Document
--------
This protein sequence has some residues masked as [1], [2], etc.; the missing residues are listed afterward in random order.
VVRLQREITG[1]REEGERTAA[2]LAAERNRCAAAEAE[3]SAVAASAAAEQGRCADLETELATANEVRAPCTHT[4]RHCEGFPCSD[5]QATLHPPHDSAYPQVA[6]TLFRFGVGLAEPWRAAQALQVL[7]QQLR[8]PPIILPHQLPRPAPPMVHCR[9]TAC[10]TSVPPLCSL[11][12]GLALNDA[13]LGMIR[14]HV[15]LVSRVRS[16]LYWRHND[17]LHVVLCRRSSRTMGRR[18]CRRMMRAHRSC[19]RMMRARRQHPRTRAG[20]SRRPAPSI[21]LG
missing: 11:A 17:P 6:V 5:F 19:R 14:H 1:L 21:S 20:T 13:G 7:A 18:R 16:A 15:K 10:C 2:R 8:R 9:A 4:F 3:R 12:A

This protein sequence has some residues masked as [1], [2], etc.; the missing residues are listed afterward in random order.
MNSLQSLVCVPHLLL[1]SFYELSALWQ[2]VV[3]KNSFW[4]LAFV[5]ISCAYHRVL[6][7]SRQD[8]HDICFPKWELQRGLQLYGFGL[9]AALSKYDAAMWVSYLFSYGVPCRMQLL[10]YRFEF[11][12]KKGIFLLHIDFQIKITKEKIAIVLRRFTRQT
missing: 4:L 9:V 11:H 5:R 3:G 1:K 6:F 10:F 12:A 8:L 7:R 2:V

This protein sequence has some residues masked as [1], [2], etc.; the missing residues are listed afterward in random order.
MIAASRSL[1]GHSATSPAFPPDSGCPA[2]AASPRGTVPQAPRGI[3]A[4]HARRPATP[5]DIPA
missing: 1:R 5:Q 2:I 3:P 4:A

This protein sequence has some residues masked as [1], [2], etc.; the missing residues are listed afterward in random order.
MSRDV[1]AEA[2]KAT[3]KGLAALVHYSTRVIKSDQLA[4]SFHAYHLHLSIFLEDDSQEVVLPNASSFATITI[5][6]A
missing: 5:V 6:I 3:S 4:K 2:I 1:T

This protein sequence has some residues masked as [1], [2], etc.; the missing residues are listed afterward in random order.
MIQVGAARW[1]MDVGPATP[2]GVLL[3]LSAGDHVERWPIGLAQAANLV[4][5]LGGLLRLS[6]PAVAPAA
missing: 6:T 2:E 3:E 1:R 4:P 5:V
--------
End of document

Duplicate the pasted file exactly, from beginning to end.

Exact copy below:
This protein sequence has some residues masked as [1], [2], etc.; the missing residues are listed afterward in random order.
VVRLQREITG[1]REEGERTAA[2]LAAERNRCAAAEAE[3]SAVAASAAAEQGRCADLETELATANEVRAPCTHT[4]RHCEGFPCSD[5]QATLHPPHDSAYPQVA[6]TLFRFGVGLAEPWRAAQALQVL[7]QQLR[8]PPIILPHQLPRPAPPMVHCR[9]TAC[10]TSVPPLCSL[11][12]GLALNDA[13]LGMIR[14]HV[15]LVSRVRS[16]LYWRHND[17]LHVVLCRRSSRTMGRR[18]CRRMMRAHRSC[19]RMMRARRQHPRTRAG[20]SRRPAPSI[21]LG
missing: 11:A 17:P 6:V 5:F 19:R 14:H 1:L 21:S 20:T 13:G 7:A 18:R 16:A 15:K 10:C 2:R 8:R 9:A 4:F 3:R 12:A

This protein sequence has some residues masked as [1], [2], etc.; the missing residues are listed afterward in random order.
MNSLQSLVCVPHLLL[1]SFYELSALWQ[2]VV[3]KNSFW[4]LAFV[5]ISCAYHRVL[6][7]SRQD[8]HDICFPKWELQRGLQLYGFGL[9]AALSKYDAAMWVSYLFSYGVPCRMQLL[10]YRFEF[11][12]KKGIFLLHIDFQIKITKEKIAIVLRRFTRQT
missing: 4:L 9:V 11:H 5:R 3:G 1:K 6:F 10:F 12:A 8:L 7:R 2:V

This protein sequence has some residues masked as [1], [2], etc.; the missing residues are listed afterward in random order.
MIAASRSL[1]GHSATSPAFPPDSGCPA[2]AASPRGTVPQAPRGI[3]A[4]HARRPATP[5]DIPA
missing: 1:R 5:Q 2:I 3:P 4:A

This protein sequence has some residues masked as [1], [2], etc.; the missing residues are listed afterward in random order.
MSRDV[1]AEA[2]KAT[3]KGLAALVHYSTRVIKSDQLA[4]SFHAYHLHLSIFLEDDSQEVVLPNASSFATITI[5][6]A
missing: 5:V 6:I 3:S 4:K 2:I 1:T

This protein sequence has some residues masked as [1], [2], etc.; the missing residues are listed afterward in random order.
MIQVGAARW[1]MDVGPATP[2]GVLL[3]LSAGDHVERWPIGLAQAANLV[4][5]LGGLLRLS[6]PAVAPAA
missing: 6:T 2:E 3:E 1:R 4:P 5:V